RebaRelishesReading | Sep 29, 2012 |
Won first Pulitzer Prize for Novel in 1918.

I was reminded of Virginia Woolf's The Years, but His Family is more personal and slightly less sweeping. The plotting is old-fashioned by today's standards, but the characterizations are developed and strong. The theme is well executed.

A great document of its time and of New York City in the 1910s. I wish more adults of today would read the book because it shows many of the issues we think of as so contemporary have been with our society for some time. Above all of that, though, this book celebrates family life, kindness, and the idea that with your family around you, you can get through anything.

While the novel features several interesting male characters, it is the females who are most interesting. The work features three kinds of pre-feminist women, although my use of the term pre-femnist here is ironic since the father calls Deborah a feminist at one point. Deborah is a career woman, running a school for immigrant children. She rejects the traditional women's roles because she is afraid of losing her identity. Edith, her older sister, is the opposite; she is married and has four children, and is pregant with her fifth child. She accepts the traditional, maternal, domestic role of a woman. Laura is the youngest, most carefree sister. She is interested in social activities, games, parties. Laura shows the materialistic woman, and hse married a wealthy man.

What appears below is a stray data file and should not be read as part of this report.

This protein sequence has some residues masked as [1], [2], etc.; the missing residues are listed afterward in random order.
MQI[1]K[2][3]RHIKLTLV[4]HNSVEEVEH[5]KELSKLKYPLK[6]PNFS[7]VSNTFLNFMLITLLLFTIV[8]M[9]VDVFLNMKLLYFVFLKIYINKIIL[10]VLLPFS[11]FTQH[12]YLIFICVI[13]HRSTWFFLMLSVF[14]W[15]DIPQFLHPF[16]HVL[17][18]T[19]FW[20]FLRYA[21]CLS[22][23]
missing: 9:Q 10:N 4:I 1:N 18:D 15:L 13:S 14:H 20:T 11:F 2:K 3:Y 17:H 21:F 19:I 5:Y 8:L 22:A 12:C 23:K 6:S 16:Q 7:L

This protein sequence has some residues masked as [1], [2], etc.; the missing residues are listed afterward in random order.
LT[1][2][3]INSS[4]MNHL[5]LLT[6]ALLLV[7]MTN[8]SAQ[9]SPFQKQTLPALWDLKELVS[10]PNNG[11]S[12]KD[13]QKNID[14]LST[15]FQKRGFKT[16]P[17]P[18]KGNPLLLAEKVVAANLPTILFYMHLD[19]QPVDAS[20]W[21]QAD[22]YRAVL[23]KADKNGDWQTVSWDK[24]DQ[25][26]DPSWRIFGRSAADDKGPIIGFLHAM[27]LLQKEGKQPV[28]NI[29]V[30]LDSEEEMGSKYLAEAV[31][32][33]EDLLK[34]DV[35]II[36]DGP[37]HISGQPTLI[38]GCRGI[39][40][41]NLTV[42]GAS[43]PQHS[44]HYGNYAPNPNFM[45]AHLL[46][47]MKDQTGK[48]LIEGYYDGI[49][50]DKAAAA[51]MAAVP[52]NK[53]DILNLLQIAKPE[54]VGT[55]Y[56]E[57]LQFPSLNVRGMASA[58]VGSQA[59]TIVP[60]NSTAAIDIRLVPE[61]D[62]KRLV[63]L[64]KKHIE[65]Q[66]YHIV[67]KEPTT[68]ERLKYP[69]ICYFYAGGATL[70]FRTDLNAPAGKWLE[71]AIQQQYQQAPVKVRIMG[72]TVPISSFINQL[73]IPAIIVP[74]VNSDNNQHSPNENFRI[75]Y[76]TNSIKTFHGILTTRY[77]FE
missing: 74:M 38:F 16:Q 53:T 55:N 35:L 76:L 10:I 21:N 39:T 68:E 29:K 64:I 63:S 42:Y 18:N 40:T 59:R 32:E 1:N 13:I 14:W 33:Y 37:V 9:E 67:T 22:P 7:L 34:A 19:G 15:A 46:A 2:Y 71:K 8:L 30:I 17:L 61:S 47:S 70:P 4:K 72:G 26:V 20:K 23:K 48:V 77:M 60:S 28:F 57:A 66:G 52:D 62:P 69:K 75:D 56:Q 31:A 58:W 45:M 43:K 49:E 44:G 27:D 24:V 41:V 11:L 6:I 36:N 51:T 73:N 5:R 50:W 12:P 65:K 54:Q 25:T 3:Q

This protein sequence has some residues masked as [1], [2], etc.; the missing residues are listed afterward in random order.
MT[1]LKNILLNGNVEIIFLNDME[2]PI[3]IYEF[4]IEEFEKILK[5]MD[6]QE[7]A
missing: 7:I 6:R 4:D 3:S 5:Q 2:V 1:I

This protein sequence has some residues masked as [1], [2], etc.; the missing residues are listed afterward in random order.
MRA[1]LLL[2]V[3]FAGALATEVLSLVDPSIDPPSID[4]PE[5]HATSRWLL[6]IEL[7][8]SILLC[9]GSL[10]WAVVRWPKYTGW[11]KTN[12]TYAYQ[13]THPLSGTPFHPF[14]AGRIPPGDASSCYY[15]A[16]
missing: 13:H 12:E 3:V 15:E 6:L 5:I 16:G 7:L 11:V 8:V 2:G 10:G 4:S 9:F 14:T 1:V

These early Pulitzer Prize winning novels show the struggles and hardships that are a part of the uniquely American experience. I think that when they were written part of their purpose was showing that people of all walks of life and personalities have troubles and obstacles in life. While His Family is quite dated in style, it contains some great lyrical passages that transmit the beauty of living and of the passing of generations. For us today, it is an interesting study in the expression, "the more things change, the more they stay the same." ( )
  briantomlin | Jun 18, 2009 |
This warm family saga takes place in New York City just prior to WWI.

Roger Gale is a 60 year old with three daughters. His wife, Judith, has died and he doesn't see much meaning to life although he remembers Judith's words. "Our lives go on in the lives of our children."

His eldest, Ethel, is expecting her 5th child, Deborah, at 29 is a school principle and Laura is the youngest. Her zest for life amazes him. "She even danced in restaurants."

One day, Laura surprises Roger, announcing she's getting married. It saddens him to think of his baby, his favorite, leaving the house. At the same time, he feels she hasn't given marriage much consideration.

Poole describes New York at this time in its growth, from going to concerts at Carnegie Hall to Roger's enjoyment of horseriding in Central Park on his own horse.